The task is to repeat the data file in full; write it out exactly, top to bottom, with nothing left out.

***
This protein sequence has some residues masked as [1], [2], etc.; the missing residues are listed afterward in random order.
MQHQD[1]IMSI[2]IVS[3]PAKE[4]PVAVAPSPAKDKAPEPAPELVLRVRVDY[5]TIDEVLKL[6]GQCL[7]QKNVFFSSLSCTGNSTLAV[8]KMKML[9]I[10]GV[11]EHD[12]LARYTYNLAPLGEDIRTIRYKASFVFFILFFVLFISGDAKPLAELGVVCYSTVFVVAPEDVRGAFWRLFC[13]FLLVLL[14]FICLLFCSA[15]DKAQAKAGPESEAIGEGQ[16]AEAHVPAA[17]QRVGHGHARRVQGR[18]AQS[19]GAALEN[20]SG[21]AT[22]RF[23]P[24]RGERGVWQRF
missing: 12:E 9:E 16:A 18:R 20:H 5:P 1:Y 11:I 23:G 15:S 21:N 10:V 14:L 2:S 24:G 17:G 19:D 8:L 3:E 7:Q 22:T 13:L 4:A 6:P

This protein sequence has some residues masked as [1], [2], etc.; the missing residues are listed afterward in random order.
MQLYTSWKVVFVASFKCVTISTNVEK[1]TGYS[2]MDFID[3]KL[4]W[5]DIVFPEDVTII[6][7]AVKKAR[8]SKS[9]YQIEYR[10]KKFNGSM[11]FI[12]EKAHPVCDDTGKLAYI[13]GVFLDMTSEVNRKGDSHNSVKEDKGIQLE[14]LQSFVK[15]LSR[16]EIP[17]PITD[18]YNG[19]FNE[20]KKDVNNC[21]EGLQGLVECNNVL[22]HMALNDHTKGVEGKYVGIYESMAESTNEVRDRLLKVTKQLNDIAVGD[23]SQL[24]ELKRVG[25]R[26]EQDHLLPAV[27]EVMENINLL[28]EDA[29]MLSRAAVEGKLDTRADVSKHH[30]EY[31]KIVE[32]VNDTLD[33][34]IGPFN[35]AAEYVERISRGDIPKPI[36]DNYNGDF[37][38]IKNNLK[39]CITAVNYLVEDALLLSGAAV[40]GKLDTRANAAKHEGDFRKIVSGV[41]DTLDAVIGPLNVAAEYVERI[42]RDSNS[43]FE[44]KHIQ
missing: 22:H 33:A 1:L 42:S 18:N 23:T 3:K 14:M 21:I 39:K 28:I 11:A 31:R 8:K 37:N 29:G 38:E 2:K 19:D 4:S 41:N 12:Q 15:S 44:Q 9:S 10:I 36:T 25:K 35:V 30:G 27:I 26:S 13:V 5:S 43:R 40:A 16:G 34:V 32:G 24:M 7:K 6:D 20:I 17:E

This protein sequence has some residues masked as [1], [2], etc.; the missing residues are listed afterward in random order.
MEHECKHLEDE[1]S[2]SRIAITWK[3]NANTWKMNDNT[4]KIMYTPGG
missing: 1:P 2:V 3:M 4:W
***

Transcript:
This protein sequence has some residues masked as [1], [2], etc.; the missing residues are listed afterward in random order.
MQHQD[1]IMSI[2]IVS[3]PAKE[4]PVAVAPSPAKDKAPEPAPELVLRVRVDY[5]TIDEVLKL[6]GQCL[7]QKNVFFSSLSCTGNSTLAV[8]KMKML[9]I[10]GV[11]EHD[12]LARYTYNLAPLGEDIRTIRYKASFVFFILFFVLFISGDAKPLAELGVVCYSTVFVVAPEDVRGAFWRLFC[13]FLLVLL[14]FICLLFCSA[15]DKAQAKAGPESEAIGEGQ[16]AEAHVPAA[17]QRVGHGHARRVQGR[18]AQS[19]GAALEN[20]SG[21]AT[22]RF[23]P[24]RGERGVWQRF
missing: 12:E 9:E 16:A 18:R 20:H 5:P 1:Y 11:I 23:G 15:S 21:N 10:V 14:L 2:S 24:G 17:G 19:D 8:L 3:E 7:Q 22:T 13:L 4:A 6:P

This protein sequence has some residues masked as [1], [2], etc.; the missing residues are listed afterward in random order.
MQLYTSWKVVFVASFKCVTISTNVEK[1]TGYS[2]MDFID[3]KL[4]W[5]DIVFPEDVTII[6][7]AVKKAR[8]SKS[9]YQIEYR[10]KKFNGSM[11]FI[12]EKAHPVCDDTGKLAYI[13]GVFLDMTSEVNRKGDSHNSVKEDKGIQLE[14]LQSFVK[15]LSR[16]EIP[17]PITD[18]YNG[19]FNE[20]KKDVNNC[21]EGLQGLVECNNVL[22]HMALNDHTKGVEGKYVGIYESMAESTNEVRDRLLKVTKQLNDIAVGD[23]SQL[24]ELKRVG[25]R[26]EQDHLLPAV[27]EVMENINLL[28]EDA[29]MLSRAAVEGKLDTRADVSKHH[30]EY[31]KIVE[32]VNDTLD[33][34]IGPFN[35]AAEYVERISRGDIPKPI[36]DNYNGDF[37][38]IKNNLK[39]CITAVNYLVEDALLLSGAAV[40]GKLDTRANAAKHEGDFRKIVSGV[41]DTLDAVIGPLNVAAEYVERI[42]RDSNS[43]FE[44]KHIQ
missing: 22:H 33:A 1:L 42:S 18:N 23:T 3:K 14:M 21:I 39:K 28:I 11:A 31:R 8:K 37:N 29:G 38:E 2:K 19:D 4:S 41:N 12:Q 15:S 44:Q 9:S 10:I 36:T 25:K 35:V 30:G 27:I 26:S 13:V 5:S 43:R 40:A 16:G 34:V 32:G 24:M 7:K 6:D 20:I 17:E

This protein sequence has some residues masked as [1], [2], etc.; the missing residues are listed afterward in random order.
MEHECKHLEDE[1]S[2]SRIAITWK[3]NANTWKMNDNT[4]KIMYTPGG
missing: 1:P 2:V 3:M 4:W